Marine Pollution Response Service (MPRS)
On this page:
Major spills in New Zealand and beyond
Why MPRS was established
MPRS was formed in the 1990s, after New Zealand signed up to the International Convention on Oil Pollution Preparedness, Response and Co-operation (OPRC), in 1998.
Roles and responsibilities of MPRS
Parties to the OPRC convention are required to take all appropriate steps to prepare for and respond to oil pollution incidents. We do this for New Zealand, on Maritime New Zealand’s behalf.
We work to minimise the impact of oil pollution on New Zealand’s marine environment by:
- responding to regional marine- based oil spills
- training other people in how to respond - such as regional council and industry representatives
- running exercises to ensure people maintain their skills and are practised in using the equipment
- keeping equipment on-hand for use during marine oil spills
- maintaining a National Oil Spill Contingency Plan which describes how we will run a Tier 3 (national) oil spill response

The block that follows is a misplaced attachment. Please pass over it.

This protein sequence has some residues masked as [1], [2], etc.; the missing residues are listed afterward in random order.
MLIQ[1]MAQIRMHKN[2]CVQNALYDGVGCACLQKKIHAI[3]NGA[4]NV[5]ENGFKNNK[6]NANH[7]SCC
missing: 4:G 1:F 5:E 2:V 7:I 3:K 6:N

- working with regional councils to make sure they have regional response plans, which identify sensitive sites and likely response options for their territorial regions
- providing assistance to (or receiving help from) other countries if required, for larger oil spill incidents.
National Oil Spill Contingency Plan
The National Marine Oil Spill Contingency Plan promotes a planned and nationally coordinated response to any Tier 3 (national) marine oil spill or training exercise.
Oil-spill response staff
We have 12 staff, all based in Te Atatu, Auckland.
Our staff have worked on oil spill responses throughout the world. For example, the 2010 Deepwater Horizon oil spill in the Gulf of Mexico, the 2009 spill from the Montara well head in the Timor Sea and the Pacific Adventurer oil spill in Queensland in 2009.
Our experienced responders have expertise in:
- planning - to ensure plans are in place for oil spill responses of any size
- logistics - to ensure oil spill response teams have access to the equipment, personnel and resources they need
- training - to ensure oil spill responders are trained and ready
- equipment - to develop and maintain New Zealand’s oil spill response equipment.
Our staff are supported by:
- Maritime New Zealand
- the National Response Team - about 120 trained responders who are based around New Zealand
- regional responders about 400 people, mainly with regional councils, who are trained in all aspects of oil spill response.